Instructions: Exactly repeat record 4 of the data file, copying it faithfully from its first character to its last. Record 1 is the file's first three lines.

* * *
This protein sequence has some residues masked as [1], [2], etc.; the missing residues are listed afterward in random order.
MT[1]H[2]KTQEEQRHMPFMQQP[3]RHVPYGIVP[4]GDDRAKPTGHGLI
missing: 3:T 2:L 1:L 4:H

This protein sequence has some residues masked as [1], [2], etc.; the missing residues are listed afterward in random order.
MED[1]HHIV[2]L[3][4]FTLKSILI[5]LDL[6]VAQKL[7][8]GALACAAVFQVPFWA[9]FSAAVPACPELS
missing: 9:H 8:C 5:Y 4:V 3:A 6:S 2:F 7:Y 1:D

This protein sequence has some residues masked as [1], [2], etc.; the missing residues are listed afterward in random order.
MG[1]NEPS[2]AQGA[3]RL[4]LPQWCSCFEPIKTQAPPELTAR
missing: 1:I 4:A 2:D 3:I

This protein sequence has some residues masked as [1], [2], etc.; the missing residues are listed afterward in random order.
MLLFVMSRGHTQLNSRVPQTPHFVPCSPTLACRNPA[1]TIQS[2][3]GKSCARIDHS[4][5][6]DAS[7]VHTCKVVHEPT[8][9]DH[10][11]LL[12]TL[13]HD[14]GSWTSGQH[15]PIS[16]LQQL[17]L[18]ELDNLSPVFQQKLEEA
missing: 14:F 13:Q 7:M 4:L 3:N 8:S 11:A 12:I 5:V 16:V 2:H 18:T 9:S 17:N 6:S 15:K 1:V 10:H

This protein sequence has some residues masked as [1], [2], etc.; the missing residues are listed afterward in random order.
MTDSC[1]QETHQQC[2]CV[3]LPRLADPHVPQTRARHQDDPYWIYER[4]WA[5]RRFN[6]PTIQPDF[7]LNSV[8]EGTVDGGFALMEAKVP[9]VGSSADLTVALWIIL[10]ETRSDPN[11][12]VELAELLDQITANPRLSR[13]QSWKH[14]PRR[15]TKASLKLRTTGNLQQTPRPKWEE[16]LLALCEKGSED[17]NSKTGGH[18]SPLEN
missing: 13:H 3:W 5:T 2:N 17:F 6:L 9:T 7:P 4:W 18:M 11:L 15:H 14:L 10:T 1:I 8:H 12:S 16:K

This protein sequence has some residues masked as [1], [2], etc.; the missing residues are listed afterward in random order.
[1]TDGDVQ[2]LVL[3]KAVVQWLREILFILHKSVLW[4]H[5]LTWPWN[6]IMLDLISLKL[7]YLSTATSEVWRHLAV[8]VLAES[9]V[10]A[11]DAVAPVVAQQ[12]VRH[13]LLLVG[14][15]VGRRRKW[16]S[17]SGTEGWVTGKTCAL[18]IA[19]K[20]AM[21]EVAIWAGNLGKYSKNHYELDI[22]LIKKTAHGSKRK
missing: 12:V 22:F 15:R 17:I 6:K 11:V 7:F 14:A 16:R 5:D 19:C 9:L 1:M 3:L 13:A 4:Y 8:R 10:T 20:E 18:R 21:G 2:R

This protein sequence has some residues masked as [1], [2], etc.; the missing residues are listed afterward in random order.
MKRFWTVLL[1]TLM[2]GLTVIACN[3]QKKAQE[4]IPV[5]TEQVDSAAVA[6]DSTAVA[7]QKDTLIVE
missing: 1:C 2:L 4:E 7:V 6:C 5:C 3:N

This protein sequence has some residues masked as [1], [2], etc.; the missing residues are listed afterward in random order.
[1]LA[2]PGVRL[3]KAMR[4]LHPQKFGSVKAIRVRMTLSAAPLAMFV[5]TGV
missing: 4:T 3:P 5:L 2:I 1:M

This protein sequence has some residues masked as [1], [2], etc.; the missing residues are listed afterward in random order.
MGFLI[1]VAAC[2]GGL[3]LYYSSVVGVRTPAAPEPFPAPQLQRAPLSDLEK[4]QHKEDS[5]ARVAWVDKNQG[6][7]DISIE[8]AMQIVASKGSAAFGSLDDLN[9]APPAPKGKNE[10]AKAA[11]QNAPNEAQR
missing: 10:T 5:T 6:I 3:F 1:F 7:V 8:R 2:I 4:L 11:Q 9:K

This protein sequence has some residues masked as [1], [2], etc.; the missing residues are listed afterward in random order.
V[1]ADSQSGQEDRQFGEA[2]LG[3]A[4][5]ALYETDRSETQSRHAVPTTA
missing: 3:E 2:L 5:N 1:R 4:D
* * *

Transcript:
This protein sequence has some residues masked as [1], [2], etc.; the missing residues are listed afterward in random order.
MLLFVMSRGHTQLNSRVPQTPHFVPCSPTLACRNPA[1]TIQS[2][3]GKSCARIDHS[4][5][6]DAS[7]VHTCKVVHEPT[8][9]DH[10][11]LL[12]TL[13]HD[14]GSWTSGQH[15]PIS[16]LQQL[17]L[18]ELDNLSPVFQQKLEEA
missing: 14:F 13:Q 7:M 4:L 3:N 8:S 11:A 12:I 5:V 16:V 2:H 18:T 9:S 17:N 6:S 15:K 1:V 10:H